The US shipping community received a reprieve Monday from worst-case potential disruption caused by an electronic logging mandate for truck drivers that takes effect Dec. 18. An association representing state law enforcement agencies said it would postpone putting drivers out-of-service for not complying with the mandate until April 1, 2018.
“Beginning April 1, 2018, inspectors will start placing commercial motor vehicle drivers out of service if their vehicle is not equipped with the required device,” the Commercial Vehicle Safety Alliance (CVSA) said in a statement. The April 1 “effective date” for applying electronic logging device (ELD) out-of-service criteria will give truckers and shippers time to adjust to the rule with “minimal disruption to the delivery of goods.”
Starting Dec. 18, “roadside enforcement personnel will begin documenting violations on roadside inspection reports and, at the jurisdiction’s discretion, will issue citations to commercial motor vehicle drivers operating vehicles without a compliant ELD,” CVSA said in a statement. But carriers in effect will have an additional three-and-a-half months to install ELDs.
The CVSA’s action alleviates fears that thousands of truckers could be placed out of service for not having ELDs starting Dec. 18, stranding freight a week before Christmas. That holiday logistical nightmare would likely have spiked spot market rates as trucks were dispatched to rescue stranded cargo and drivers. Concern about capacity shortages is already rising.
The Aug. 28 announcement clarifies how events are likely to unfold as the mandate takes effect and gives motor carriers struggling to prepare for the requirement, which effects approximately 3 million drivers, more breathing room. “Phased-in” enforcement of the mandate also may blunt attempts to delay implementation of the rule on Capitol Hill.
“The December deadline for this important safety regulation was established by the Federal Motor Carrier Safety Administration [FMCSA] in 2015 following a decade of regulatory inquiry, study, litigation, and ultimately a congressional mandate,” CVSA executive director Collin B. Mooney said in a letter to FMCSA Deputy Administrator Daphne Jefferson.
He expressed “strong opposition” to any delay in the mandate. “Despite what opponents of the mandate may argue, the enforcement community is ready to begin enforcement of the requirement on Dec. 18,” Mooney said.
In short, truckers may receive a citation (and associated fine) if they do not have ELDs installed and operating Dec. 18, but they will not be ordered off the road and out-of-service. Information on companies and drivers that receive citations could be used by regulators to identify and investigate carriers suspected of not complying with the mandate.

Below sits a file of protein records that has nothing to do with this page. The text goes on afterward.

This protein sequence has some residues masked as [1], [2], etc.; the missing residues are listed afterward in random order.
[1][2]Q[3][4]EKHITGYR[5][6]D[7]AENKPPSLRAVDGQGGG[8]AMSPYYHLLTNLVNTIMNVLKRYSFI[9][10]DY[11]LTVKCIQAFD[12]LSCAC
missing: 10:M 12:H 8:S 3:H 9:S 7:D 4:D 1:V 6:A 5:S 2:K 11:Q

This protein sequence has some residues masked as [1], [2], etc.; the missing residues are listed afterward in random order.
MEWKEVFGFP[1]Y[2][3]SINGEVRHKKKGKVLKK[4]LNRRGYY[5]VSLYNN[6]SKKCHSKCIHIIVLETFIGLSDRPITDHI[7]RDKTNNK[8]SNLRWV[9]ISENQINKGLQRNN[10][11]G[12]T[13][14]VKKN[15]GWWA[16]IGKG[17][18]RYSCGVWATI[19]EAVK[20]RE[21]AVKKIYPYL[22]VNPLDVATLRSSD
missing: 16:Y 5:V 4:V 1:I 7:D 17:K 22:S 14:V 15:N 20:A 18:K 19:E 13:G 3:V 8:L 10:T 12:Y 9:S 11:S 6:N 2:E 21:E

Starting April 1, however, truck drivers that do not have ELDs will not drive away from a roadside inspection. They will be placed out-of-service by the state regulatory officials, roadside inspectors, and police officers represented by the CVSA, using its North American Out of Service Criteria. Someone else will have to pick up the freight being hauled by that out-of-service driver.
The electronic logging mandate is expected to have a far-reaching effect on US businesses and domestic and international supply chains, starting with a potential spike in port drayage costs. Truckload carriers and owner-operators may feel the brunt of the impact, but the advent of the ELD era could affect supply chain strategies that extend well beyond trucking procurement.
As Dec. 18 draws closer, many smaller trucking companies reportedly are far from ready to switch from paper logbooks to ELDs. A variety of groups, led by the Owner-Operator Independent Drivers Association, are seeking either an outright delay of the regulation or exemptions for specific types of trucking operations, such as drivers of rental trucks.
Companies that have not yet placed orders for ELDs may face shortages of the devices as the Dec. 18 deadline approaches. “The vendors don’t have barges sitting off the coast loaded with thousands of these devices,” John Seidl, a transportation consultant with Integrated Risk Solutions and former roadside inspector, said during an Aug. 3 JOC.com webcast.
Logistics executives, including C.H. Robinson Worldwide CEO John Wiehoff, have expressed concern that implementation of the ELD mandate in December could get “very messy.” The CVSA decision to phase in enforcement should alleviate the threat of an immediate pre-Christmas capacity snap and make a more gradual tightening of capacity over the next year more likely.
“CVSA member jurisdictions have used this phased-in approach in the past when implementing a significant change in regulatory requirements,” Mooney said in his letter. He said the CVSA board and FMCSA agreed the two-phase enforcement strategy would be the best approach and would “promote a smoother transition to the new ELD requirement.”
However, truckers, fleet operators, brokers, and shippers should not delay compliance plans. Those that do not take advantage of the “wiggle room” the phased-in approach affords may find themselves in a tight spot April 1.